Practical tips Writing Life

Writing resolutions

Give guilt the boot

When we’re still filled with festive cheer and the stress of the day job is a distant memory, it’s easy to set rigid writing goals. Sticking to them when reality bites is a whole different matter.

So, in 2022, I’ve decided NOT to set a daily word-count goal, or even to commit to writing daily. The chances are, I’ll still write most days because 1) I love it, 2) I feel genuinely sad when I’m not writing. But if work or life gets in the way sometimes, I won’t be beating myself up about it.

Instead, I’ll write my socks off whenever I can, and I’ll stay focused on big overall goals (like writing a sequel and pitching a non-fiction book). Then I’ll get there in whatever way I can, no matter how scrappily.

Fill your notebooks

Notebooks are there to be written in. (Yes, even the ones with the fancy hardback covers and gold sprayed edges.) This year, I refuse to be intimidated by the beauty of a notebook, and neither should you. It’s your words that make notebooks valuable. Fill them. Fill them. Fill them.

A few of the notebooks I plan to fill this year

Be the writer only you can be

In 2022, I’m going to try really, really hard not to compare myself to other writers, or read their books and come away thinking things like, ‘Their words are so beautiful, I wish I could write lyric poetry…’

Instead, I’ll cheer and champion every writer’s brilliance (something I try and do already). Then I’ll get back to being the chaotic, daft and generally bonkers writer I already am.

It’s easy to dismiss your own writing style, especially if it comes easily to you. For ages, I thought ‘well anyone could write like this, everyone else must be choosing not to.’ It’s only really since early reviews have come in for my debut middle grade book, Small! that I’m starting to think that my particular brand of storytelling might actually be my strength.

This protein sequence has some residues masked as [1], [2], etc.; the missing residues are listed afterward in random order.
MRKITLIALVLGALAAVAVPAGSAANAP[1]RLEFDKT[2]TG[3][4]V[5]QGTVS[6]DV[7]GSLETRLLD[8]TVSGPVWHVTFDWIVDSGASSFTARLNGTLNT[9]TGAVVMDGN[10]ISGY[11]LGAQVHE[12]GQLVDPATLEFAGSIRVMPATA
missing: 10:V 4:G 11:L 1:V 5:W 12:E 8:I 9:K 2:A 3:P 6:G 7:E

Whatever your writing style, I hope you embrace it in 2022. I’ll be right here to cheer you on.

Good luck.

(PS if you fancy reading a bit of bonkers MG, you can pre-order Small! with the lovely Rocketship bookshop.)

What are your writing resolutions? Share them in the replies
Writing Life

In praise of pantsing

Pantser (n) someone who writes by making things up as they go along (or flying by the seat of their pants)

The winner’s badge on the NaNoWriMo website

1. It takes the pressure off

I’m writing a sequel at the moment. Which basically means, I’m filled with ‘second album syndrome’ fear, and piling the pressure on myself. Or, I was. Then I signed up for NaNoWriMo and swapped screen fright for scribbling.

National Novel Writing Month was made for pantsers – how else can you scramble your way to 50,000 words in a month? It’s a glorious, community-driven, slightly sleep-depriving way to write. But it’s also bags of fun. By Tuesday night, when I finally crossed the finish line, I had loads more words than I needed (my sequel won’t be more than 30,000). I was also bursting with ideas for the next draft.

2. It gives your brain room to roam

That’s the joy of pantsing. When you’re not following a carefully plotted plan, there’s nothing stopping you taking your story in any direction you like. I started November with a vague idea of what might happen. But almost all my favourite scenes now are things I’d never even considered a month ago. When I’m going for quantity, not quality, I can pull all sorts of weird (and hopefully wonderful) ideas from the depths of my brain.

Pantising is taking the scenic route rather than powering down a motorway. It’s not the fastest way through a book, but the view’s so much better.

3. It gives you something to edit

Nothing beats fear of the blank page like a quick and dirty first draft. The sooner you get some words down, the sooner you can knock them into shape.

A month of pantsing has been absolutely brilliant. Now I’m (just about) ready for the proper plotting begin.

Are you a plotter or a pantser? Let me know in the replies.